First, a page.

It would have been easy for Cantieri di Pisa to adapt its styling in the ensuing decades; after all, that’s what most yacht builders do. But the yard’s managers and in-house naval architects believe there’s a lot to be said for having a consistent, signature look: low-profile, streamlined, even architectural, particularly in comparison to the prevailing rounded shapes of today.

So it’s no surprise to learn, then, that a Frenchman looking for an out of the ordinary custom motoryacht turned to both Cantieri di Pisa and an interior designer who took his inspiration from Frank. The result is Element, which at 140 feet is the largest yacht built by the yard and also its first trideck.

You can tell you’re in for something different just by looking at how the name is painted on the transom: all lower-case letters, in a typography that’s at once uncomplicated and neat. It gives the impression that Element is, well, elemental.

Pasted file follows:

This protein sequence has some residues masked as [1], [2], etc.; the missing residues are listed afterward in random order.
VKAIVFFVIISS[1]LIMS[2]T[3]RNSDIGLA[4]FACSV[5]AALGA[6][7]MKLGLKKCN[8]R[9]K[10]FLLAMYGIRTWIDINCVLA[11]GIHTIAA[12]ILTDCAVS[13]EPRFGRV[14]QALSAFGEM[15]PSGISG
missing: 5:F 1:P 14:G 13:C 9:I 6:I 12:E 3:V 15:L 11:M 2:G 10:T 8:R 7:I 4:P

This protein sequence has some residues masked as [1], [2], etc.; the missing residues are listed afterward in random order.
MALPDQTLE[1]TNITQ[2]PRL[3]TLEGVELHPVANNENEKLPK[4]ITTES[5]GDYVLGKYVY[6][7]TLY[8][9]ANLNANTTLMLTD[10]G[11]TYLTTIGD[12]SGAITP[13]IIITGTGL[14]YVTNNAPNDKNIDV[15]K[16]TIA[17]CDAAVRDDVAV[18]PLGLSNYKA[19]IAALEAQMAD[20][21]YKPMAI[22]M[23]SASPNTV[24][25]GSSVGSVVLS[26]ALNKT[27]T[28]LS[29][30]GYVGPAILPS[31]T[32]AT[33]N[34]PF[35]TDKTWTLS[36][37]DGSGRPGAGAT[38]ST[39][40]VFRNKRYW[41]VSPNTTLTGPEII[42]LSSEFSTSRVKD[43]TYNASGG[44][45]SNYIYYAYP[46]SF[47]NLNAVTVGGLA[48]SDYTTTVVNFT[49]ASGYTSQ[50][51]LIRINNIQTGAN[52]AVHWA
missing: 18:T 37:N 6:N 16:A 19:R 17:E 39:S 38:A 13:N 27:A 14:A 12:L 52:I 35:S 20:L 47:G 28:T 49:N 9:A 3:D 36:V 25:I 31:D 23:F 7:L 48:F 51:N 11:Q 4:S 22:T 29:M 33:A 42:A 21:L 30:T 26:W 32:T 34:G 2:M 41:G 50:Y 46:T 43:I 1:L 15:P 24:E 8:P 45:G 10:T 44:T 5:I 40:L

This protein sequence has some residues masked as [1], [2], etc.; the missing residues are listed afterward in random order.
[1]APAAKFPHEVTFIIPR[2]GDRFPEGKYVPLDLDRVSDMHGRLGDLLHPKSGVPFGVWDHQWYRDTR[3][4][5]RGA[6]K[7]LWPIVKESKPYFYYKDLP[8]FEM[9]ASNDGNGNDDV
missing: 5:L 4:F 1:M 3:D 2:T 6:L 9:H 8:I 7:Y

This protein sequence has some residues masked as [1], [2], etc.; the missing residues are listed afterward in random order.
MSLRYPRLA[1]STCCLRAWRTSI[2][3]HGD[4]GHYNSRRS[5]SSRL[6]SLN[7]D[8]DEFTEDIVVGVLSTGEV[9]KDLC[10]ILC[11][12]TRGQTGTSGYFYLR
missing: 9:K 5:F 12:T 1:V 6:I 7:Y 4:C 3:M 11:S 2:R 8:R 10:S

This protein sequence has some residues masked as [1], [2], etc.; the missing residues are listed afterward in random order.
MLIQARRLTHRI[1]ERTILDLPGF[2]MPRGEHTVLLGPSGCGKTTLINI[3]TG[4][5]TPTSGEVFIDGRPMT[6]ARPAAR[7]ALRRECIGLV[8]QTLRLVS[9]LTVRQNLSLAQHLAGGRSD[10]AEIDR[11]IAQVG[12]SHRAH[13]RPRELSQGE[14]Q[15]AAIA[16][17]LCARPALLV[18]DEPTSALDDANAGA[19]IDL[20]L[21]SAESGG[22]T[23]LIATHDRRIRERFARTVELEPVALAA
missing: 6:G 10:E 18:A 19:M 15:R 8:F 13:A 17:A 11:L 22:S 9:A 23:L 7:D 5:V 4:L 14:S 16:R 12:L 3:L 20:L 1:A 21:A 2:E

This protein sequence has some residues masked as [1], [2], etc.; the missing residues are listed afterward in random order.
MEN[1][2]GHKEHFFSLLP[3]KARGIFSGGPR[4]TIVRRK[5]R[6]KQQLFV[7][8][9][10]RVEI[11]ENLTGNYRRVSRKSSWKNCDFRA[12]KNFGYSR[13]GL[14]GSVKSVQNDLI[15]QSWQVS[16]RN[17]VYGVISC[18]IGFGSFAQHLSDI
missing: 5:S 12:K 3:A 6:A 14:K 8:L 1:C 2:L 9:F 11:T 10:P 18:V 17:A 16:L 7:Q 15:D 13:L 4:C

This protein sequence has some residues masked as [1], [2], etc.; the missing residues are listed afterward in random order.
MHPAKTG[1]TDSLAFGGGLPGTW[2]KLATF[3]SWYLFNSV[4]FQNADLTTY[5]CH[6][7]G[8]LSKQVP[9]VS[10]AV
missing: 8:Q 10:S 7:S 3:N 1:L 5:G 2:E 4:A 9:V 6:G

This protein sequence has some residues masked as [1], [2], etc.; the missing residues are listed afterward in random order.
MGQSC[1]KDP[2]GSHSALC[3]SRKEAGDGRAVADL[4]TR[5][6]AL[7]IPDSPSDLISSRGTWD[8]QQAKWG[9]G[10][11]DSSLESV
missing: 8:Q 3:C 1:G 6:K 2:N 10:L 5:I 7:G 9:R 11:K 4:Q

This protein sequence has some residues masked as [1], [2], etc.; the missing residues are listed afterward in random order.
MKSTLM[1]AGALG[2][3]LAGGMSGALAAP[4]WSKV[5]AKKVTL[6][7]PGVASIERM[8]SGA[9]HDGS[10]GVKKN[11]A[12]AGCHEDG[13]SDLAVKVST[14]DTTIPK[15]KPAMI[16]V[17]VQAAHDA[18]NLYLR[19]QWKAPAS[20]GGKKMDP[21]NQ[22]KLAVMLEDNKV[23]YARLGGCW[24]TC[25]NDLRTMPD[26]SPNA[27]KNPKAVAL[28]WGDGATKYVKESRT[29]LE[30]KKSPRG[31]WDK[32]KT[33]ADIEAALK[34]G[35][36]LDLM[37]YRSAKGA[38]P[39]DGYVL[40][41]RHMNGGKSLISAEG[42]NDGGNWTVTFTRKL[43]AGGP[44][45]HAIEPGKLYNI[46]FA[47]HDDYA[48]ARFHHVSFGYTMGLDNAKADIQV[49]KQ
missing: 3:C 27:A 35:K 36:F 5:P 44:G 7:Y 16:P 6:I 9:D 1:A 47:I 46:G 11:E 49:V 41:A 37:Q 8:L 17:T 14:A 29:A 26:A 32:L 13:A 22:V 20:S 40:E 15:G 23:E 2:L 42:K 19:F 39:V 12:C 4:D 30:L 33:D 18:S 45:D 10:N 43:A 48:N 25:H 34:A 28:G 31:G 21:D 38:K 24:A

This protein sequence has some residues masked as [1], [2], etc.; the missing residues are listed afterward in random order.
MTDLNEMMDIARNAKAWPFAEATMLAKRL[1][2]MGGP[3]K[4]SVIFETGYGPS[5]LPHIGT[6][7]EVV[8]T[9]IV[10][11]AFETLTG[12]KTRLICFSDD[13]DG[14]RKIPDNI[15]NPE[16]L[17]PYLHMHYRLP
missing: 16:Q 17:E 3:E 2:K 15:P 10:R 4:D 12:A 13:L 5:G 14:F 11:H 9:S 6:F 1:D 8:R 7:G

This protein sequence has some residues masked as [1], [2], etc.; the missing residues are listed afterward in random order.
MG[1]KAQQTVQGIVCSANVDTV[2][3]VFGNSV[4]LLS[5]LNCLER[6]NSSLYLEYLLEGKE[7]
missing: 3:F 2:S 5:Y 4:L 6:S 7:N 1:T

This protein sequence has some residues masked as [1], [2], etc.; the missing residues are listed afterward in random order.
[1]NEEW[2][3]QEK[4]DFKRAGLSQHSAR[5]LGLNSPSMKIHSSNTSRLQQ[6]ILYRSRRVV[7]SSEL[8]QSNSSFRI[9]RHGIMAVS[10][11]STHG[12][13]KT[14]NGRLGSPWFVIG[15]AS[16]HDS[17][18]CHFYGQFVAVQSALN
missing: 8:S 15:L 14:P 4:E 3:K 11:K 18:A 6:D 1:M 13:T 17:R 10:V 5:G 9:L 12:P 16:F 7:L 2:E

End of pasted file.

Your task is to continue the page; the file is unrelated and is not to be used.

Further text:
That’s certainly an appropriate description for the way the interior design flows from room to room—and, even more noteworthy, complements the exterior styling. Think about the custom yachts you’ve seen; chances are more than a handful come to mind where the rococo interior decor just didn’t harmonize with the aggressive exterior lines. Not so aboard Element. The architectural emphasis flows right on through the aft deck doors into the saloon (which also contains the dining area). In fact, the influence of Frank is evident immediately. Instead of employing traditional planks of paneling to cover bulkheads and creating a seamless look by aligning the grains, the design team—comprised of the yard’s in-house department and the owner’s interior designer, Frédéric Mechiche—produced a block-like pattern with grains opposed for effect.

The choice of wood is also quite different: limed teak. It’s at once an understated yet sophisticated look—understated because the wood is not covered in coat after coat of glossy lacquer, and sophisticated because the block pattern and the prominent grains combine for an artistic effect.